Five experiments were conducted to test the hypothesis that people understand conditional statements ("if p then q") as indicating a high conditional probability P(q|p). Participants estimated the probability that a given conditional is true (Experiments 1A, 1B, and 3) or judged whether a conditional was true or false (Experiments 2 and 4) given information about the frequencies of the relevant truth table cases. Judgments were strongly influenced by the ratio of pq to pÂ¬q cases, supporting the conditional probability account. In Experiments 1A, 1B, and 3, judgments were also affected by the frequency of pq cases, consistent with a version of mental model theory. Experiments 3 and 4 extended the results to thematic conditionals and showed that the pragmatic utility associated with believing a statement also affected the degree of belief in conditionals but not in logically equivalent quantified statements.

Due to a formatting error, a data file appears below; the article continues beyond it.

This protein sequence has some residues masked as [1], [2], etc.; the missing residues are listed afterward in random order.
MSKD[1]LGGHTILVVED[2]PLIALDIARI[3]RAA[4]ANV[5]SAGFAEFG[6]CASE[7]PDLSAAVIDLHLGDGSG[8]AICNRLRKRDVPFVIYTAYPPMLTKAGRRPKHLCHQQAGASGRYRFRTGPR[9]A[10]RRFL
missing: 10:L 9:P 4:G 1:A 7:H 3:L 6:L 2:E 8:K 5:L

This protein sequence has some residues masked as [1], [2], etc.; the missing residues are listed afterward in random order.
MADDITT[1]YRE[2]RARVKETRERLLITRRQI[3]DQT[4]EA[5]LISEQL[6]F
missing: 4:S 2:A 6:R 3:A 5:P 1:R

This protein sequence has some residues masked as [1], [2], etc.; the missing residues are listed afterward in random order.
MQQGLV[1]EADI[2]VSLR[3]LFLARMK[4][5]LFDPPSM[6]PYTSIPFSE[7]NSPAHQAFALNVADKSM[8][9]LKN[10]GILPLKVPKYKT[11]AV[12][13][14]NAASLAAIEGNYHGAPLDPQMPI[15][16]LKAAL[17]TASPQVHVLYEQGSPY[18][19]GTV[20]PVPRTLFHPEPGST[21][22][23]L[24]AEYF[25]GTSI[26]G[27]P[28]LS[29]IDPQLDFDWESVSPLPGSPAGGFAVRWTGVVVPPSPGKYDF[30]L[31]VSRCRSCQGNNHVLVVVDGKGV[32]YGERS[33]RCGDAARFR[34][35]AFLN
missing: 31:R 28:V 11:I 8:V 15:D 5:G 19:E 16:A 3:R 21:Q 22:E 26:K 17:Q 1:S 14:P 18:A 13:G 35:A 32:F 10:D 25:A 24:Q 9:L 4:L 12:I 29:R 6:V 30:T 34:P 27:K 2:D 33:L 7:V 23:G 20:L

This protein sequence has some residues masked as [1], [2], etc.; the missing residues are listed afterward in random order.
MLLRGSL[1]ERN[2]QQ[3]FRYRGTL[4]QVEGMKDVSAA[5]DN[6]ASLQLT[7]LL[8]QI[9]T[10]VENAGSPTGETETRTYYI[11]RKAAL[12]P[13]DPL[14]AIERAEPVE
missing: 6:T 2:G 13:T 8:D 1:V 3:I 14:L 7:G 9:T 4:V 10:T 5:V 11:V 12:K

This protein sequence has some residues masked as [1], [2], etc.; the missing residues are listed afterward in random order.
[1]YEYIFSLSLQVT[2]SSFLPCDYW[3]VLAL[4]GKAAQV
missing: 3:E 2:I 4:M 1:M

|Translated title of the contribution||The meaning(s) of conditionals: Conditional probabilities, mental models, and personal utilities|
|Pages (from-to)||680 - 693|
|Number of pages||14|
|Journal||Journal of Experimental Psychology: Learning, Memory, and Cognition|
|Publication status||Published - Jul 2003|